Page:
What I learned from The Naked Therapist

Welcome to Format Free Fridays at AskDrDarcy.com, the one day a week when I break the format of answering your questions.

I was contacted earlier this week by a television network and asked to give my opinion of Sarah White, aka The Naked “Therapist.”

White is a 24 year-old woman who calls herself a therapist and who sees men, both in person ($800.00 per session) and via webcam ($150.00 per session), for “therapy.”  White claims to have studied psychology and biology as an undergraduate, though she does not state which university she graduated from which begs the question of whether she did indeed graduate, and unlike every other legally practicing therapist in America, White has never attended graduate school, holds no license in the field of mental health and is not affiliated with any accredited institution.

In preparing for my interview, I found myself pondering White’s audacity in representing herself as a healthcare provider.  That she disrobes during the course of her “sessions” is, for me, a distractive tactic, one that doesn’t warrant attention, despite her efforts to attract just that.  To me, her state of dress is irrelevant.  What is relevant and even compelling is how she gets away with this.

Imagine for a moment if White were a man who was seeing women for “therapy.”  Add to that the fact that most of White’s clients see her for sex related issues, and I think it’s fair to say that the media would assemble a lynch mob were she a he.

Instead, like many intellectually vapid attention-seekers who are willing to release a sex tape or the equivalent thereof, White has gotten a virtual tsunami of press, the likes of which even the most influential P.R. firm could not garner.  If she were in any other profession, I’d be laughing right along with the masses, but her choice to malign my own profession with her fraudulent affiliation pisses me off.

I won’t bore you with the gory details of what a major pain in the ass it was to get through graduate school, or how insanely complex it was to get my dissertation study approved, or how terrified I was the day I defended my dissertation as my mother and then girlfriend watched on.  Believe it or not, my greatest headache was contending with the licensing boards of the two states in which I’m licensed to practice.  How anyone ever gets past the bureaucracy of these consumer protection agencies to come out as a licensed professional is nothing short of a miracle.  And it got me thinking…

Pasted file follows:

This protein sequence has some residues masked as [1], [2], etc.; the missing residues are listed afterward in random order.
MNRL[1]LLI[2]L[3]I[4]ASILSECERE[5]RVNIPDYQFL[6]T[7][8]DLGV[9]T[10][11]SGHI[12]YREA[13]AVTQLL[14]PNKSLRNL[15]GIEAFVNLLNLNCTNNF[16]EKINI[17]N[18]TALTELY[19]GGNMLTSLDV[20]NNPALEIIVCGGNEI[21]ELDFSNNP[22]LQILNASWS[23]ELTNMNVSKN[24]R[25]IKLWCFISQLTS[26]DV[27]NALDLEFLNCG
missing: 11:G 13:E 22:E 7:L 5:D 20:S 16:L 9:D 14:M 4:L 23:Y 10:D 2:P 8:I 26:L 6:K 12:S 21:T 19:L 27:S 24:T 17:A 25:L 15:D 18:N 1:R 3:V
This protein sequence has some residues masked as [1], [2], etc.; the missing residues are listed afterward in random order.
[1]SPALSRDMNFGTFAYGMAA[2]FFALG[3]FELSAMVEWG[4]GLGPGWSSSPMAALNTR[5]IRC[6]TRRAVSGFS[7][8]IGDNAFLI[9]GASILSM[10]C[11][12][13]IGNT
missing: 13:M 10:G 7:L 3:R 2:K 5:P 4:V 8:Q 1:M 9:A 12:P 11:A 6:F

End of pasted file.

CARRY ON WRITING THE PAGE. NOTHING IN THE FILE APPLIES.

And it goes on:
Since White works in Manhattan, I took the liberty of contacting the New York State Education Department’s Office of the Professions, which is the governing board for all professional service providers in New York.  My goal was to learn who is responsible for policing quacks in my field.  After being transferred to the Professional Misconduct Enforcement Department, I was told that complaints needed to be filed by mail using a form that I’ll link to here.  Essentially, I wanted to learn what the consequences are for misrepresenting oneself as a healthcare provider in the State of New York.

Like all government agencies, this one has specific procedures to follow.  After they’ve received the written complaint and assigned it to a state investigator, they begin confirming that the accusations in the report are correct.  This can take months.  If they find evidence that the person is in fact committing a crime (misrepresenting oneself as a healthcare provider is a felony in the state of New York), they refer the case to the district attorney’s office, at which point the ball is in the D.A.’s court to decide how they want to proceed.  If they have “bigger fish to fry,” the case could sit on a shelf indefinitely. White works in Manhattan.  What do you think the chances are that the Manhattan district has bigger fish to fry?

In the city of New York, you need a license to sell hot dogs out of a cart.  You need a license to paint someone’s nails.  Both of my dogs require licenses.  And the consequences for failing to have these licenses carry hefty fines.  And the fine for misrepresenting oneself as a healthcare provider?  Nothing.  The government will send her a Cease and Desist letter, which puts her on notice to stop her misrepresentation, but it will be months and maybe years before she’s slapped with any real consequences.  In the meantime, she’ll continue to see “clients,” she’ll get a book deal, then a movie deal and by the time it’s all over, it will have been well worth the risk she took, at least from a profits perspective.

I did not, for the record, report White.  Someone else can do it.  I’ve already given her too much of my time.  But hey, at least I have the satisfaction of knowing that every time someone Googles The Naked Therapist, I’ll now get a bit of free marketing.   And I managed to keep my clothes on.